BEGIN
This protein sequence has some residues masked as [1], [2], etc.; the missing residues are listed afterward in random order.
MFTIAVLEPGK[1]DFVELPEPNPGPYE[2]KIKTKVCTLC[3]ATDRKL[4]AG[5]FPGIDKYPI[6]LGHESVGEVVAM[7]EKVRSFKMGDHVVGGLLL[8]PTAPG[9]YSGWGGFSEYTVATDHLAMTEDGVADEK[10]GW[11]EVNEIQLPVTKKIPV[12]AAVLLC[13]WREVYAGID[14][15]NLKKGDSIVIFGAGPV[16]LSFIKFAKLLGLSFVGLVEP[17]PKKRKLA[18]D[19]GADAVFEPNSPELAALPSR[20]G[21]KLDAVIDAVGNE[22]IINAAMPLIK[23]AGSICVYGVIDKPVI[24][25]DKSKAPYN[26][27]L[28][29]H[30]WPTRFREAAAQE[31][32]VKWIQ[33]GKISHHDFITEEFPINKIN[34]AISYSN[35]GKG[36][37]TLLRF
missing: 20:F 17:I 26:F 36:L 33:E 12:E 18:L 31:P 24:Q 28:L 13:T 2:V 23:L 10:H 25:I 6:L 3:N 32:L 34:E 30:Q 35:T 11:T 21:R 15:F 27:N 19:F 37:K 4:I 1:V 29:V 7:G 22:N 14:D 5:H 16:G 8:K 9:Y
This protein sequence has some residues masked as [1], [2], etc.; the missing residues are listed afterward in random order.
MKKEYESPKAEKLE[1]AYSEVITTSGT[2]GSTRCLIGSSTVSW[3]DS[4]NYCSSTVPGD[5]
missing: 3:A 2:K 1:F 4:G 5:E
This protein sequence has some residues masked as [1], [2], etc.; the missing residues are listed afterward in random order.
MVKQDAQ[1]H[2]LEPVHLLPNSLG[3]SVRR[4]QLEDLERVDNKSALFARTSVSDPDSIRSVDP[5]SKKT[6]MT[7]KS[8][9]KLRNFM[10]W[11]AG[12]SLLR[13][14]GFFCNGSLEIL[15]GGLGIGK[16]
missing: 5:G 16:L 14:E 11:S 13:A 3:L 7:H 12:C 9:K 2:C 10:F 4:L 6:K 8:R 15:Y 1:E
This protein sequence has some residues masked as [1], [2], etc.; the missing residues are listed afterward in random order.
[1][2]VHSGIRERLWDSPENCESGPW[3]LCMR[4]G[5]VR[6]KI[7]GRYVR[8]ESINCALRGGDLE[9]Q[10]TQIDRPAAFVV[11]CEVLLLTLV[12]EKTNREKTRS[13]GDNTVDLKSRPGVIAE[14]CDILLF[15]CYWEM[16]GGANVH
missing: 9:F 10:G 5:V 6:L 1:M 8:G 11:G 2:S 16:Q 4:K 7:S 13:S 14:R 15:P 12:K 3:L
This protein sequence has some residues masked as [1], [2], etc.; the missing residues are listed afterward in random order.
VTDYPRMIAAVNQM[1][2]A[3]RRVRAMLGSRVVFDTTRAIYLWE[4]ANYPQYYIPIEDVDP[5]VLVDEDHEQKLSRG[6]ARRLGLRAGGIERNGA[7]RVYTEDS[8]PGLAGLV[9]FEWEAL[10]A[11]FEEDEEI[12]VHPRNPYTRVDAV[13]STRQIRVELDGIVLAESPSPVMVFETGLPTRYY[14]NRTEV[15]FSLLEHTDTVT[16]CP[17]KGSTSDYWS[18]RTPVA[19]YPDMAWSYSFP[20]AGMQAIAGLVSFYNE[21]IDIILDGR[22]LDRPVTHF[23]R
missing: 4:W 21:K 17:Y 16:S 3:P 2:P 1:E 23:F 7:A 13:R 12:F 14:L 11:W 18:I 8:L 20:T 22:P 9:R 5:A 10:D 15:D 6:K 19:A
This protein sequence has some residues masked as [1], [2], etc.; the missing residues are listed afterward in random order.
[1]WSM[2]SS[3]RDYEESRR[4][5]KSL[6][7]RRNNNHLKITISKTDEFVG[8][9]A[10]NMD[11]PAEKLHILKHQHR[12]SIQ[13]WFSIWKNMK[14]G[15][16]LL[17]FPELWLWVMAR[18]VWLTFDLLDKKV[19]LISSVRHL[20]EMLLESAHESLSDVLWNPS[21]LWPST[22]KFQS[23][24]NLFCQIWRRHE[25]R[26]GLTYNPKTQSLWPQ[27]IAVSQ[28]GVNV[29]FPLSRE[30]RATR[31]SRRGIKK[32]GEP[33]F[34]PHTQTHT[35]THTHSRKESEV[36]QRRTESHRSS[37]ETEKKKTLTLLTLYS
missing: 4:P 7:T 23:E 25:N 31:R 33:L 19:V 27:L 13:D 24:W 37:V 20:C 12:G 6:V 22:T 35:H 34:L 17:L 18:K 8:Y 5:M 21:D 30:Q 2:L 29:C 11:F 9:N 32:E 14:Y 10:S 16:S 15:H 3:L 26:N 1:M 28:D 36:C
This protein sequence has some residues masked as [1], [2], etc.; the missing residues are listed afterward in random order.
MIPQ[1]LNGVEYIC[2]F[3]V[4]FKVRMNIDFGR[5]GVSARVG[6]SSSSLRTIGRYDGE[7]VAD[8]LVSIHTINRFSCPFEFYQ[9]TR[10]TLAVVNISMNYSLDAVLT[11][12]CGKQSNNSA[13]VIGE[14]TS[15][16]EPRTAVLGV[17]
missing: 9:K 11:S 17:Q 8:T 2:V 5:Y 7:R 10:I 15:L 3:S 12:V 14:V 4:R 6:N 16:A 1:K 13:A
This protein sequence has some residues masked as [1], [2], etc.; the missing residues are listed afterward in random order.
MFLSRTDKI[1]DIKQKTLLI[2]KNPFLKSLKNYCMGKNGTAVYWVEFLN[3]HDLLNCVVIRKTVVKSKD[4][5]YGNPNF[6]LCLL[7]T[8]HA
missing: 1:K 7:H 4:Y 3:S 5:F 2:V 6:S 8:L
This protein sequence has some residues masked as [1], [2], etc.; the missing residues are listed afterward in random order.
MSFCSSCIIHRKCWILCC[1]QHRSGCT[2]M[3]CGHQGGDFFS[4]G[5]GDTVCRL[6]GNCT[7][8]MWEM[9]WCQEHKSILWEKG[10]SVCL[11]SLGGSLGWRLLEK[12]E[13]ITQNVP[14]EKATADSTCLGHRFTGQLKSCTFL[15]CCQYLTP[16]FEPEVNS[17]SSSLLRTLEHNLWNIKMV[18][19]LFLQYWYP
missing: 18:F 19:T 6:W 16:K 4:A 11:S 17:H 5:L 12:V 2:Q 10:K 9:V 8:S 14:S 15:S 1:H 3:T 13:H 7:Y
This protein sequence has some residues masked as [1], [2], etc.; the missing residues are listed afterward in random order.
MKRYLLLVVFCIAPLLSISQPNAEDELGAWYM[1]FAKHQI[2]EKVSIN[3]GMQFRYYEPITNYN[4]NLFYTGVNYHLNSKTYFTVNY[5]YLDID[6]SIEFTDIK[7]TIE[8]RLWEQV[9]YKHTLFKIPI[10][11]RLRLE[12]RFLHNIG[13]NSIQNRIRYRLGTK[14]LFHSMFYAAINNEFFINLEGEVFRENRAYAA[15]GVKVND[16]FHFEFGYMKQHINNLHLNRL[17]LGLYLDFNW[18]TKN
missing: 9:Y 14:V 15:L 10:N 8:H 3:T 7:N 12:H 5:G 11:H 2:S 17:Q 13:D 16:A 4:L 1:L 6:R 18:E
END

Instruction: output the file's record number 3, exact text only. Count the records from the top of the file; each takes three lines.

This protein sequence has some residues masked as [1], [2], etc.; the missing residues are listed afterward in random order.
MVKQDAQ[1]H[2]LEPVHLLPNSLG[3]SVRR[4]QLEDLERVDNKSALFARTSVSDPDSIRSVDP[5]SKKT[6]MT[7]KS[8][9]KLRNFM[10]W[11]AG[12]SLLR[13][14]GFFCNGSLEIL[15]GGLGIGK[16]
missing: 5:G 16:L 14:E 11:S 13:A 3:L 7:H 12:C 9:K 2:C 10:F 4:L 6:K 8:R 15:Y 1:E